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Thursday, January 28, 2010

For Salinger, with Love and Squalor

I crossposted a piece this morning at both of the group blogs for which I write, Women on and The Blue Voice, on the death last night of Howard Zinn. When I had finished writing that post, I discovered that J.D. Salinger, another writer who had greatly influenced my (very) young life, had died today. If you are anywhere near my age, you probably read Catcher In The Rye at an important moment in your adolescent life, and chances are it had a lasting effect on your teenage years, even into young adulthood. It was published in 1951, when I was only eight. But I read it the summer I was fifteen, read it in secret at night, against my mother's express injunction against it even coming into the house. I read it with passion and the joy of discovery - the discovery that there were others out there in the greater world as rebellious and alienated as I felt myself to be.

In school we were reading The Scarlet Letter, Tess of the D'Urbervilles, and other such Masterpiece Theatre classics - Reading Salinger was falling into a book that actually spoke the authentic language of my teenage anger and confusion. It had a huge effect on me. I copied out whole chunks of Holden's stream of consciousness into my diary, identifying completely with Holden and his lonely struggle against the phoniness of the world around him.

In college I went on to read the two novels that feature the Glass family, Raise High the Roofbeam Carpenter, and Seymour, as well as Franny and Zooey and Nine Stories - falling in love with Salinger's manipulation of the short story form. I practically memorized the story For Esmé with Love and Squalor, and discover that I still retain many of the lines. I wrote many stories during those years, trying to copy Salinger's style and manner, and of course failing miserably. Salinger went into seclusion in his New Hampshire home after writing these books, though he often claimed he continued to write, strictly for his own needs and pleasure.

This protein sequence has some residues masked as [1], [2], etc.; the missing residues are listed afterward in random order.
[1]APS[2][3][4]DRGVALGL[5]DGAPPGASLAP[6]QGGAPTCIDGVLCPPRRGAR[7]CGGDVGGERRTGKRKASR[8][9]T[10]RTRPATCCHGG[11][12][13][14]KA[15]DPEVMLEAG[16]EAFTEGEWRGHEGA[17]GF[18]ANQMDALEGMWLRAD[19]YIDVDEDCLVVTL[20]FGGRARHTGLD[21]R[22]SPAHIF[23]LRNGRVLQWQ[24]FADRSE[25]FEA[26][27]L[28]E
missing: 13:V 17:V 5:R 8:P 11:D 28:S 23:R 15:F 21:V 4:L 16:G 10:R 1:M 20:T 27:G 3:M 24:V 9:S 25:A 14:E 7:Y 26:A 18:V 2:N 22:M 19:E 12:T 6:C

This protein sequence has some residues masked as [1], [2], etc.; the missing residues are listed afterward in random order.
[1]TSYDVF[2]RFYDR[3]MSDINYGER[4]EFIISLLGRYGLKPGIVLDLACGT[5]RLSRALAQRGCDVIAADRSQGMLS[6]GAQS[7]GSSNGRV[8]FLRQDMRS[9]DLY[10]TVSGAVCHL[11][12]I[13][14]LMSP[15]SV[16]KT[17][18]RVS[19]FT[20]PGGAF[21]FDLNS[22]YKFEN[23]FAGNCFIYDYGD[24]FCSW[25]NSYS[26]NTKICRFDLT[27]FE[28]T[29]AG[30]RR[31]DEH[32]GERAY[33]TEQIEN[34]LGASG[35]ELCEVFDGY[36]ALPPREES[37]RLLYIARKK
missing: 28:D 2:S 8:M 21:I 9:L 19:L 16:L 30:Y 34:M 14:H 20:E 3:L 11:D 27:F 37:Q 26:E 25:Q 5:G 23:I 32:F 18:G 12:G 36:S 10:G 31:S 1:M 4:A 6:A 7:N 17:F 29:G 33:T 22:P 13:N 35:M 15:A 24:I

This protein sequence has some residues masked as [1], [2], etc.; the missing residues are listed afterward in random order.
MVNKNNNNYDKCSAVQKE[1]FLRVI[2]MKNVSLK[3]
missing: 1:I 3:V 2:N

I am now sixty six years old, long past my years of teenage angst and confusion (not that I don't have plenty of angst, not to mention confusion, but it's way different now) but if the rumor is true that there are fifteen books written during his years as a recluse locked in a safe in Salinger's house - I have to hope that his agent will find them and get them published. It's interesting to speculate on what they might be like, what Salinger became in those lonely New Hampshire winters, where he journeyed in his strange and wonderful mind. At the library today, I looked for any of Salinger's works, but found none on the shelves. When I asked about this, the librarian told me they had all been checked out today.

1 comment:

Anonymous said...

I know, I would love to read his thoughts in his years of seclusion and on more current observations of our society and culture. There's really not much to add past what he shared in Catcher, only shared from a different perspective.

Great post on a great enigma.